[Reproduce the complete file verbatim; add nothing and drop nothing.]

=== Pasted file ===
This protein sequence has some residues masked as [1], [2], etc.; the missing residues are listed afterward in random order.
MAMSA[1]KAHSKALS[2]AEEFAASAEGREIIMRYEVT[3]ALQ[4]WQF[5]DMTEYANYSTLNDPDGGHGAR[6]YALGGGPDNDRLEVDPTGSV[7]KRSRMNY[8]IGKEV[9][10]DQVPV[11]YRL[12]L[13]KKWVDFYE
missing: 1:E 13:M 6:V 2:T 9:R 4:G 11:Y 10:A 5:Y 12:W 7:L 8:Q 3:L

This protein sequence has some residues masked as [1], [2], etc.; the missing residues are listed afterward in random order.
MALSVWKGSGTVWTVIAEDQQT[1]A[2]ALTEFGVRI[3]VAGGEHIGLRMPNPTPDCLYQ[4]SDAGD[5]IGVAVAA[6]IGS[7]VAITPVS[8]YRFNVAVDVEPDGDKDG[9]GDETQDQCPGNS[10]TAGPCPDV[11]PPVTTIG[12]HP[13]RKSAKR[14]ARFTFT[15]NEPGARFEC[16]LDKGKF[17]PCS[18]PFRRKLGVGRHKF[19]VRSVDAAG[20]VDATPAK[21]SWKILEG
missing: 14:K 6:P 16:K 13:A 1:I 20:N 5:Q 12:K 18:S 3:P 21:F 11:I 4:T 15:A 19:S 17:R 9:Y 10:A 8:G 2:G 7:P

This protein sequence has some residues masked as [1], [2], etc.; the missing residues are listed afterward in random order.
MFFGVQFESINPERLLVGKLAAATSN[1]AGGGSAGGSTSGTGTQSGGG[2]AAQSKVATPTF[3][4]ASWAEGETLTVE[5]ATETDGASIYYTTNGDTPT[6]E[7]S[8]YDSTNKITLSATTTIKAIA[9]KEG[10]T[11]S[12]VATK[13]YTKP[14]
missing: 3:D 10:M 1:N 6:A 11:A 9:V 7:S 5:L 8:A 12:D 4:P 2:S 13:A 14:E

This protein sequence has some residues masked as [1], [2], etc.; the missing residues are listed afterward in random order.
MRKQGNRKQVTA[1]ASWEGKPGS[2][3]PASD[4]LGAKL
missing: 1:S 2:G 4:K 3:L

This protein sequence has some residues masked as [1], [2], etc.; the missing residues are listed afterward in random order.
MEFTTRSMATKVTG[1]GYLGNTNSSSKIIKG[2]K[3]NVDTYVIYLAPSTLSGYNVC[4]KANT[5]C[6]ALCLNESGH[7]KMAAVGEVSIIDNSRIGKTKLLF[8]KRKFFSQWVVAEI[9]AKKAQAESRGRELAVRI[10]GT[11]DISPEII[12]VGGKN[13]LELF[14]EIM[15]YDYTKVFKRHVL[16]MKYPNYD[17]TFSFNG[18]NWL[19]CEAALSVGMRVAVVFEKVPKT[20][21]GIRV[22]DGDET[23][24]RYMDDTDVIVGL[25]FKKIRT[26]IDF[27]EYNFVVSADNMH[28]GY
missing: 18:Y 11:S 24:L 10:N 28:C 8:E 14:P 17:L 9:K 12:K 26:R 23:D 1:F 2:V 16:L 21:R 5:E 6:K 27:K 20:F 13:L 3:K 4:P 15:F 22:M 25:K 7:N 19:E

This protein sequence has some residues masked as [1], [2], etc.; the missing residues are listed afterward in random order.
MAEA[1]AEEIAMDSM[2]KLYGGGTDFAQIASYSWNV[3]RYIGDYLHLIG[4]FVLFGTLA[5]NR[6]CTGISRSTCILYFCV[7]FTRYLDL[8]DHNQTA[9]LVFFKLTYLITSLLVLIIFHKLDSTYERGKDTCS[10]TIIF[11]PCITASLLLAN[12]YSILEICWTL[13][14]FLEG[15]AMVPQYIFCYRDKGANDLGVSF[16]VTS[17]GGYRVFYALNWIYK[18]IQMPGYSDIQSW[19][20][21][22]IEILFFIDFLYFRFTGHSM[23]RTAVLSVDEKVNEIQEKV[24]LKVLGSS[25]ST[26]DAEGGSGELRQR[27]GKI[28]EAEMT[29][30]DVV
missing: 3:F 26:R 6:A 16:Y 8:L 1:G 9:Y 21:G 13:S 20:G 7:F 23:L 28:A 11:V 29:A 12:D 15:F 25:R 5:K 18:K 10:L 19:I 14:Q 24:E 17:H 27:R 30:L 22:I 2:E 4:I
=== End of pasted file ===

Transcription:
This protein sequence has some residues masked as [1], [2], etc.; the missing residues are listed afterward in random order.
MAMSA[1]KAHSKALS[2]AEEFAASAEGREIIMRYEVT[3]ALQ[4]WQF[5]DMTEYANYSTLNDPDGGHGAR[6]YALGGGPDNDRLEVDPTGSV[7]KRSRMNY[8]IGKEV[9][10]DQVPV[11]YRL[12]L[13]KKWVDFYE
missing: 1:E 13:M 6:V 2:T 9:R 4:G 11:Y 10:A 5:Y 12:W 7:L 8:Q 3:L

This protein sequence has some residues masked as [1], [2], etc.; the missing residues are listed afterward in random order.
MALSVWKGSGTVWTVIAEDQQT[1]A[2]ALTEFGVRI[3]VAGGEHIGLRMPNPTPDCLYQ[4]SDAGD[5]IGVAVAA[6]IGS[7]VAITPVS[8]YRFNVAVDVEPDGDKDG[9]GDETQDQCPGNS[10]TAGPCPDV[11]PPVTTIG[12]HP[13]RKSAKR[14]ARFTFT[15]NEPGARFEC[16]LDKGKF[17]PCS[18]PFRRKLGVGRHKF[19]VRSVDAAG[20]VDATPAK[21]SWKILEG
missing: 14:K 6:P 16:K 13:A 1:I 20:N 5:Q 12:K 18:S 3:P 21:F 11:I 4:T 15:A 19:S 17:R 9:Y 10:A 8:G 2:G 7:P

This protein sequence has some residues masked as [1], [2], etc.; the missing residues are listed afterward in random order.
MFFGVQFESINPERLLVGKLAAATSN[1]AGGGSAGGSTSGTGTQSGGG[2]AAQSKVATPTF[3][4]ASWAEGETLTVE[5]ATETDGASIYYTTNGDTPT[6]E[7]S[8]YDSTNKITLSATTTIKAIA[9]KEG[10]T[11]S[12]VATK[13]YTKP[14]
missing: 3:D 10:M 1:N 6:A 11:A 9:V 7:S 5:L 8:A 12:D 4:P 2:S 13:A 14:E

This protein sequence has some residues masked as [1], [2], etc.; the missing residues are listed afterward in random order.
MRKQGNRKQVTA[1]ASWEGKPGS[2][3]PASD[4]LGAKL
missing: 1:S 2:G 4:K 3:L

This protein sequence has some residues masked as [1], [2], etc.; the missing residues are listed afterward in random order.
MEFTTRSMATKVTG[1]GYLGNTNSSSKIIKG[2]K[3]NVDTYVIYLAPSTLSGYNVC[4]KANT[5]C[6]ALCLNESGH[7]KMAAVGEVSIIDNSRIGKTKLLF[8]KRKFFSQWVVAEI[9]AKKAQAESRGRELAVRI[10]GT[11]DISPEII[12]VGGKN[13]LELF[14]EIM[15]YDYTKVFKRHVL[16]MKYPNYD[17]TFSFNG[18]NWL[19]CEAALSVGMRVAVVFEKVPKT[20][21]GIRV[22]DGDET[23][24]RYMDDTDVIVGL[25]FKKIRT[26]IDF[27]EYNFVVSADNMH[28]GY
missing: 18:Y 11:S 24:L 10:N 28:C 8:E 14:P 17:L 9:K 12:K 26:R 23:D 1:F 2:V 16:L 21:R 5:E 6:K 27:K 20:F 13:L 3:K 4:P 15:F 22:M 25:K 7:N 19:E

This protein sequence has some residues masked as [1], [2], etc.; the missing residues are listed afterward in random order.
MAEA[1]AEEIAMDSM[2]KLYGGGTDFAQIASYSWNV[3]RYIGDYLHLIG[4]FVLFGTLA[5]NR[6]CTGISRSTCILYFCV[7]FTRYLDL[8]DHNQTA[9]LVFFKLTYLITSLLVLIIFHKLDSTYERGKDTCS[10]TIIF[11]PCITASLLLAN[12]YSILEICWTL[13][14]FLEG[15]AMVPQYIFCYRDKGANDLGVSF[16]VTS[17]GGYRVFYALNWIYK[18]IQMPGYSDIQSW[19][20][21][22]IEILFFIDFLYFRFTGHSM[23]RTAVLSVDEKVNEIQEKV[24]LKVLGSS[25]ST[26]DAEGGSGELRQR[27]GKI[28]EAEMT[29][30]DVV
missing: 3:F 26:R 6:A 16:Y 8:L 1:G 9:Y 21:G 13:S 20:G 7:F 23:L 28:A 11:V 29:A 12:D 15:F 25:R 5:K 18:K 10:L 19:I 14:Q 24:E 17:H 27:R 30:L 22:I 2:E 4:I